Accuracy might not be a strong point

Javid made his money in banking during the 2008 period. That says most that needs to be known.

Well, no, not really, that’s when he left banking.

Javid had an 18-year City career where he rose to become a Board member of Deutsche Bank International.[20] Javid joined Chase Manhattan Bank in New York City immediately after graduation, working mostly in South America. Aged 25,[a] he became a vice president.[21][24]A 2012 article says he was actually vice-chairman.[25] He returned to London in 1997, and later joined Deutsche Bank as a director in 2000. In 2004, he became a managing director at Deutsche Bank and, the following year, global head of Emerging Markets Structuring.[26]

In 2007, he relocated to Singapore as head of Deutsche Bank’s credit trading, equity convertibles, commodities and private equity businesses in Asia,[27] and was appointed a board member of Deutsche Bank International Limited.

He left Deutsche Bank in 2009 to pursue a career in politics. His earnings at Deutsche Bank would have been roughly £3,000,000 a year at the time he left[28] and the Evening Standard once estimated his career change would have required him to take a 98% pay cut.

16 thoughts on “Accuracy might not be a strong point”

  1. What a good idea. Put another banker in charge of the NHS. His experience of large scale service industries will be so valuable.

  2. “He left Deutsche Bank in 2009 to pursue a career in politics. His earnings at Deutsche Bank would have been roughly £3,000,000 a year at the time he left[28] and the Evening Standard once estimated his career change would have required him to take a 98% pay cut.”
    Question: Motivation?

  3. BiS – 2008 and the GFC? The credit trading business probably collapsed overnight. And I can’t see how the converts, commodities and PE would make up for that, at Deutsche, in Asia.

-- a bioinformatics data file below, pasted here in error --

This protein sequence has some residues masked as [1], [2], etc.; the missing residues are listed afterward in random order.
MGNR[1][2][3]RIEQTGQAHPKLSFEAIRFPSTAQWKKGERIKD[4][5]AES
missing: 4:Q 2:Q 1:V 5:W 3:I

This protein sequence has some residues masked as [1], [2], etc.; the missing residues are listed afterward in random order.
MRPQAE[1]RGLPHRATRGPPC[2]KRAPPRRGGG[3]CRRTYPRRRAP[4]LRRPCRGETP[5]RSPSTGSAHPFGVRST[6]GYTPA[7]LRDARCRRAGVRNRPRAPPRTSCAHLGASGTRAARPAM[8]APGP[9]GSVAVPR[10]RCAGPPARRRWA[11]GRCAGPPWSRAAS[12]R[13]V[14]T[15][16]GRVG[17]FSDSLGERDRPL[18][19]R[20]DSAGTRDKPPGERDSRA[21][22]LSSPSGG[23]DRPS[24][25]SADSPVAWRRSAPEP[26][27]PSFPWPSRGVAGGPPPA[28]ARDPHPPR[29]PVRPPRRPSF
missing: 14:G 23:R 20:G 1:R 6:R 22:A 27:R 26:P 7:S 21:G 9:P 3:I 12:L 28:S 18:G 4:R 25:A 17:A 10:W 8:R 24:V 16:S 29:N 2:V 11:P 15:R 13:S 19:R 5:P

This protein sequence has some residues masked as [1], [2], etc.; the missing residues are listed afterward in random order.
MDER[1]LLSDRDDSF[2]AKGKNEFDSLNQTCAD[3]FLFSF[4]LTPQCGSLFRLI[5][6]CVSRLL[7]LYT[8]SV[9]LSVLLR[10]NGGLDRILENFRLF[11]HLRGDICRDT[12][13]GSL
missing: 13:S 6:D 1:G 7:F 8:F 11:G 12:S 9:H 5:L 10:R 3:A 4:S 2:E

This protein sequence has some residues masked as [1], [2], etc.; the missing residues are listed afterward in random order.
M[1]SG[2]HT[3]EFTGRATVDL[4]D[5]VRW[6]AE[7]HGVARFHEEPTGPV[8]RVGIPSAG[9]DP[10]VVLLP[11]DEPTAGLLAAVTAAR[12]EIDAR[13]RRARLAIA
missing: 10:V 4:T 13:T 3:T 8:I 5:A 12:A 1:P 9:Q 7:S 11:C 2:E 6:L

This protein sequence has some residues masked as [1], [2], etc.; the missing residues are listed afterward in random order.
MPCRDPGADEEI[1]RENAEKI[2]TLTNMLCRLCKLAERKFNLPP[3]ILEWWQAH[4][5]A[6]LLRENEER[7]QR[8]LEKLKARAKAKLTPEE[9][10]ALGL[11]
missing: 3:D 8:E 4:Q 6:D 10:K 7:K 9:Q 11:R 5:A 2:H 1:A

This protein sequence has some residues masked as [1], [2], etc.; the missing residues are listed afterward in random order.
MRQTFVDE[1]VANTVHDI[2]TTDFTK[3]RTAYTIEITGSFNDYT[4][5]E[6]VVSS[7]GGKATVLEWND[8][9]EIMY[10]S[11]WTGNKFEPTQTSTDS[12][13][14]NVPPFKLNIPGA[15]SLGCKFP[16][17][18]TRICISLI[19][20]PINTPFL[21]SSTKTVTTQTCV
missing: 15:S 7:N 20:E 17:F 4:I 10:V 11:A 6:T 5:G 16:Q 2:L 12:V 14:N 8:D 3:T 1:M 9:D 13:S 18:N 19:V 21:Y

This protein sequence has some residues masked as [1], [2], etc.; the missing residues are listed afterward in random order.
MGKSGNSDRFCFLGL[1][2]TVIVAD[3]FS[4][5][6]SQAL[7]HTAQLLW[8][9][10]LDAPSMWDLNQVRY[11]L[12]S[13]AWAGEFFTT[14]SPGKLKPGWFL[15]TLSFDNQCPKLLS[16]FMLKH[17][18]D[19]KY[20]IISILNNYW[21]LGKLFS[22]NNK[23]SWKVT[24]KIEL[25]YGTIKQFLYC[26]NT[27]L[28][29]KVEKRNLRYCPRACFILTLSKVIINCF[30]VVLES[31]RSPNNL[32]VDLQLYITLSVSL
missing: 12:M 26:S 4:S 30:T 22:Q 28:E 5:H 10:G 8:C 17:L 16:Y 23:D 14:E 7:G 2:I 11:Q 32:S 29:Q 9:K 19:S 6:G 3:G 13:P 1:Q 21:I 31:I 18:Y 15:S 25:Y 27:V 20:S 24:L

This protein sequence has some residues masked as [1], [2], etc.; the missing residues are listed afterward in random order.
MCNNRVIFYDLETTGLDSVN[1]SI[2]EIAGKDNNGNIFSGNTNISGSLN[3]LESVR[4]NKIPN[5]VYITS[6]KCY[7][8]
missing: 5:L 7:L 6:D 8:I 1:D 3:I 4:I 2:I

Doesn’t explain why UK domestic politics though.

  4. @Ducky McDuckface

    “Doesn’t explain why UK domestic politics though”

    ……. lack of competition?

  5. Were I a former Chancellor seeking to revive my cabinet career I would accept Boris’s offer only on the condition that he kept his timetable to the letter.
    Then when it turned out to be a success I’d let it be known that it was I, the mighty Saj, who set the people free.

    But then I woke up…

  6. Dennis, Pointing Out The Obvious

    Given the fact that Murphy is too lazy/stupid to take two minutes to fact-check a man’s career via Google tells you one thing: He’s more than qualified to work as a journalist in the USA.

  7. AndyF – may be, but then it looks like he got into politics early, and had a spell as an adviser to Guiliani whilst in the US, and Gary Streeter while in the UK in the mid-90s. So, post-GFC, why not give the hobby a go?

  8. It used to be usual enough. Go into business/banking/the law for 20 years, make a pile, then do something more interesting. Or more likely to get a gong, Or summat. Barrister, commercial QC, judge. Banking, MP, minister. Etc. Wasn’t unusual as a career path at all.

  9. Yeah, I had Heseltine in the back of my mind, and Javid only looks odd in that it isn’t PPE, intern, researcher, SpAD to safe seat.

  10. Bloke in North Dorset

    Completely OT, but I could see Spud getting the wrong end of this stick.